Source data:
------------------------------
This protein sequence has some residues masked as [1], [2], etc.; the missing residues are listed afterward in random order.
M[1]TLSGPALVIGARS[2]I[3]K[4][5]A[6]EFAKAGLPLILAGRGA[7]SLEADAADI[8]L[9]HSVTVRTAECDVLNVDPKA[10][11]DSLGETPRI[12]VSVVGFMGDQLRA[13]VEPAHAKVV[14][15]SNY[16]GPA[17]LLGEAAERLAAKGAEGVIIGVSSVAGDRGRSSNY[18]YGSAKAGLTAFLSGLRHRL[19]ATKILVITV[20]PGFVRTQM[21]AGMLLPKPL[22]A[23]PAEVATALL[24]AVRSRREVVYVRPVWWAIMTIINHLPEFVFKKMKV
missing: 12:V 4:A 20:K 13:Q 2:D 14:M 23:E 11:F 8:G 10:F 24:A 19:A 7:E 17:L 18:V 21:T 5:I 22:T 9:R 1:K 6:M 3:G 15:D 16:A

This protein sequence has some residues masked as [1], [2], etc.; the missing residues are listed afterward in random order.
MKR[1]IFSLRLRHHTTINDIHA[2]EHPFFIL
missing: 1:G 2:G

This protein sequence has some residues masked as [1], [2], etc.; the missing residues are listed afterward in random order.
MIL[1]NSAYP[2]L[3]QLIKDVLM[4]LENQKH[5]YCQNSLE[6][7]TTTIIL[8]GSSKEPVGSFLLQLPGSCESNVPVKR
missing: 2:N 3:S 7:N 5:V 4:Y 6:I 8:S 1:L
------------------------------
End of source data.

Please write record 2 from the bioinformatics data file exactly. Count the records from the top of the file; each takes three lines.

This protein sequence has some residues masked as [1], [2], etc.; the missing residues are listed afterward in random order.
MKR[1]IFSLRLRHHTTINDIHA[2]EHPFFIL
missing: 1:G 2:G